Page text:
However, as Canadian Prime Minister Justin Trudeau pointed out during a recent news conference, linking those factors amid an ongoing tragedy risks appearing insensitive to the residents’ ordeal.

“Anytime we try to make a political argument out of one particular disaster, I think there’s a bit of a shortcut that can sometimes not have the desired outcome,” he said.

To that end, many are instead focusing their attention on contributing to rescue efforts. Rabble‘s Mercedes Allen writes:

In Calgary, evacuees were greeted with solidarity from Syrian refugees who had resettled in Canada after fleeing war at home. One woman, Rita Khanchet, who was granted asylum in Canada along with her husband and son just five months prior, posted a message in Arabic to a private Facebook group for new immigrants that read, “[Canadians] gave us everything. And now it’s time to return the favor.”

The post was shared to the Syrian Refugee Support Group page, and offers of help reportedly came within hours. “All the Syrians are saying, ‘I’m ready to give, I’m ready to give,'” the group’s co-founder, Saima Jamal, told the Calgary Herald.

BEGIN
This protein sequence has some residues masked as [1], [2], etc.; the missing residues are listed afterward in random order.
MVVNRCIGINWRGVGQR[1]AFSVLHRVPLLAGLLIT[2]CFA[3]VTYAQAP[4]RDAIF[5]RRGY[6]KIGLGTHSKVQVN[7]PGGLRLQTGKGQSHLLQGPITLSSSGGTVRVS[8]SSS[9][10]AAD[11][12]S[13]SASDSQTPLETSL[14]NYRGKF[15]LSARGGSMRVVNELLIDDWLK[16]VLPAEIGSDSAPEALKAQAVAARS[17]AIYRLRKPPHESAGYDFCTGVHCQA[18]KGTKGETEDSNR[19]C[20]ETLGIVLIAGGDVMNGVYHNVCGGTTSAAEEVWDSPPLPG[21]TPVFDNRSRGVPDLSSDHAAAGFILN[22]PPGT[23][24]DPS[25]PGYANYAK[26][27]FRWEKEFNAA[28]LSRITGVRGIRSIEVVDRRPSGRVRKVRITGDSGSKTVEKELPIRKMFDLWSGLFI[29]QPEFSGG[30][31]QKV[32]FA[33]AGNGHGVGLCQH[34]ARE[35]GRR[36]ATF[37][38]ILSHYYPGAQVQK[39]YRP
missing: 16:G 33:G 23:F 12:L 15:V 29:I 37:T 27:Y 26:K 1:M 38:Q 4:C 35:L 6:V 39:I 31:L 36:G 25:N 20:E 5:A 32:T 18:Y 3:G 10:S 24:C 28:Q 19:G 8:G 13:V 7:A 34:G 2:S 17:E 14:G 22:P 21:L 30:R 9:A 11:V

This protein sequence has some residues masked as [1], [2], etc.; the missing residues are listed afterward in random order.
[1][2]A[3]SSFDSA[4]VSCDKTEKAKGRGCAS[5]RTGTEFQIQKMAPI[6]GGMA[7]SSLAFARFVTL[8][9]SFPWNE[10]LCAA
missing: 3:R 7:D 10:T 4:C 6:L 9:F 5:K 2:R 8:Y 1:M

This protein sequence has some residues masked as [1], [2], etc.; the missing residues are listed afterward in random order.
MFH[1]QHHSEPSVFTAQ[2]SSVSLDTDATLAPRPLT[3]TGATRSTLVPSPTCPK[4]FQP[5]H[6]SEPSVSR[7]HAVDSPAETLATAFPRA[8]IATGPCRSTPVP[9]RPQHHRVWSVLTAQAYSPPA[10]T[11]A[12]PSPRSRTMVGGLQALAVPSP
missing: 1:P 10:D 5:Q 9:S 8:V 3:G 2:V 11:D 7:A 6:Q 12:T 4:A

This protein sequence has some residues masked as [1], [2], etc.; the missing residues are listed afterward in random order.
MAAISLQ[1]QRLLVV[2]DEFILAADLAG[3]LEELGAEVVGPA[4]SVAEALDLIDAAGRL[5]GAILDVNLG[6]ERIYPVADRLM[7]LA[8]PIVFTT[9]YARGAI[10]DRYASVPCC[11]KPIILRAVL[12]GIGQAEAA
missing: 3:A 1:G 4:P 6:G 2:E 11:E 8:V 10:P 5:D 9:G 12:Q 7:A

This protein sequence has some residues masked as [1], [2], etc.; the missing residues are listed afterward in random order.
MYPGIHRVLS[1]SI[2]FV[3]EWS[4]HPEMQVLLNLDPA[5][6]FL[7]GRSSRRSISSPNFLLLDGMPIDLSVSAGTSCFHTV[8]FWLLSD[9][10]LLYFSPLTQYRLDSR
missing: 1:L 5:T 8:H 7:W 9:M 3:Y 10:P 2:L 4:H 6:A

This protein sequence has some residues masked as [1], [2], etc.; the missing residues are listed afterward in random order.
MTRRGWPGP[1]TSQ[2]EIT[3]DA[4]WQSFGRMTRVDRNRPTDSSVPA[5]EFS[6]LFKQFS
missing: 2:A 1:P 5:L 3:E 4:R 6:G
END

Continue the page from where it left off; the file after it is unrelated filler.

Meanwhile, on the ground, evacuees described seeing “apocalyptic” scenes as they were escorted out of town on the truck convoy. One resident, Erica Decker, who was forced to take shelter in the worker camps until the evacuation continued, told the Guardian that her family “knew we wouldn’t have anything to go back to.”

“It was like something out of a movie,” she said of their fiery exit to Edmonton. “It was absolutely apocalyptic. There were vehicles stranded everywhere. The sky was black and orange. There were—and are still—so many people trapped.”

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